Human factors in avalanche accidents

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Human factors in avalanche accidents

Postby scotthsu » Fri Apr 26, 2013 3:43 pm

In recent years, avalanche education curricula have increasingly focused on the role of human factors in avalanche accidents because many believe this is the next frontier in helping to reduce the number of avalanche fatalities per "exposure." The recent, fantastic New York Times feature on the Tunnel Creek incident (2/19/2012), in which 5 people were caught and 3 buried & killed, really highlighted the role of human factors in that terrible tragedy.

Many avalanche textbooks discuss human factors, and these textbook discussions should certainly be read and applied by anyone pursuing snow recreational activities in avalanche terrain, especially by aspiring and novice backcountry travelers. Articles by Ian McCammon and Dale Atkins are also good first reads. In addition, if you Google "human factors avalanches," you will turn up many more resources.

For those interested in pursuing this subject in more depth and at a more scholarly level (especially for avalanche educators), I recommend a fabulous book that really gets into the human pyschology behind "human factors." On the surface, the book Thinking, Fast and Slow by Daniel Kahneman, seems to have little to do with avalanche decision-making. However, the subjects discussed in the book are exactly what lead to human-factors-related avalanche accidents and fatalities.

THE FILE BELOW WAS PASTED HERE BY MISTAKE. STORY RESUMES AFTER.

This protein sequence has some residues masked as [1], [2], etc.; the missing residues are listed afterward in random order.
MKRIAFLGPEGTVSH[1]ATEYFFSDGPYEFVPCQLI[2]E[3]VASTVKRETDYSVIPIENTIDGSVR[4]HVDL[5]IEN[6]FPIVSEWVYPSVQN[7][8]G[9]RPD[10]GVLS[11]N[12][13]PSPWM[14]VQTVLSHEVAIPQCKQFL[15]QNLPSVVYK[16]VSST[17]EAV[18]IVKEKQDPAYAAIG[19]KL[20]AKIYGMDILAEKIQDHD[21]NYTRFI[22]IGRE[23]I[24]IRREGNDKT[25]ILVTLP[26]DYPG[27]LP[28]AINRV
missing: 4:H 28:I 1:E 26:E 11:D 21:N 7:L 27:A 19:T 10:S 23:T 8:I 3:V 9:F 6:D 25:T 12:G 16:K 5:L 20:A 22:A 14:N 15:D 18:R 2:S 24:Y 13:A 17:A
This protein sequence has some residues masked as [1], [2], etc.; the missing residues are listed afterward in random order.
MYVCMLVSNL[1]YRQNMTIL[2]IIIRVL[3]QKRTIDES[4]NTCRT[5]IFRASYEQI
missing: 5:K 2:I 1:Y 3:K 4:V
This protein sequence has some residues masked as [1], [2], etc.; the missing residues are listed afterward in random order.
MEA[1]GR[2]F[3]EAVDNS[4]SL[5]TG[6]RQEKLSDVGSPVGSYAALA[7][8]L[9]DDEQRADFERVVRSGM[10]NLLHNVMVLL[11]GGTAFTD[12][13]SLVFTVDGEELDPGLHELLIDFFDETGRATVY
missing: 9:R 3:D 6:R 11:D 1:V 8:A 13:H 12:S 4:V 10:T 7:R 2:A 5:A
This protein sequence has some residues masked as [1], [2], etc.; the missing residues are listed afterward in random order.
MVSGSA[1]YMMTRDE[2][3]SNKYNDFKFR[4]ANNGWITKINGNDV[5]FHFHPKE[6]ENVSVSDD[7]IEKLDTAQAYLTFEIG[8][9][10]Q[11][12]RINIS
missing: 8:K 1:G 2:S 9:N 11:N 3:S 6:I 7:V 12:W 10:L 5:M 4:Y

Description of book from

In the international bestseller, Thinking, Fast and Slow, Daniel Kahneman, the renowned psychologist and winner of the Nobel Prize in Economics, takes us on a groundbreaking tour of the mind and explains the two systems that drive the way we think. System 1 is fast, intuitive, and emotional; System 2 is slower, more deliberative, and more logical. The impact of overconfidence on corporate strategies, the difficulties of predicting what will make us happy in the future, the profound effect of cognitive biases on everything from playing the stock market to planning our next vacation—each of these can be understood only by knowing how the two systems shape our judgments and decisions.
Engaging the reader in a lively conversation about how we think, Kahneman reveals where we can and cannot trust our intuitions and how we can tap into the benefits of slow thinking. He offers practical and enlightening insights into how choices are made in both our business and our personal lives—and how we can use different techniques to guard against the mental glitches that often get us into trouble. Winner of the National Academy of Sciences Best Book Award and the Los Angeles Times Book Prize and selected by The New York Times Book Review as one of the ten best books of 2011, Thinking, Fast and Slow is destined to be a classic.
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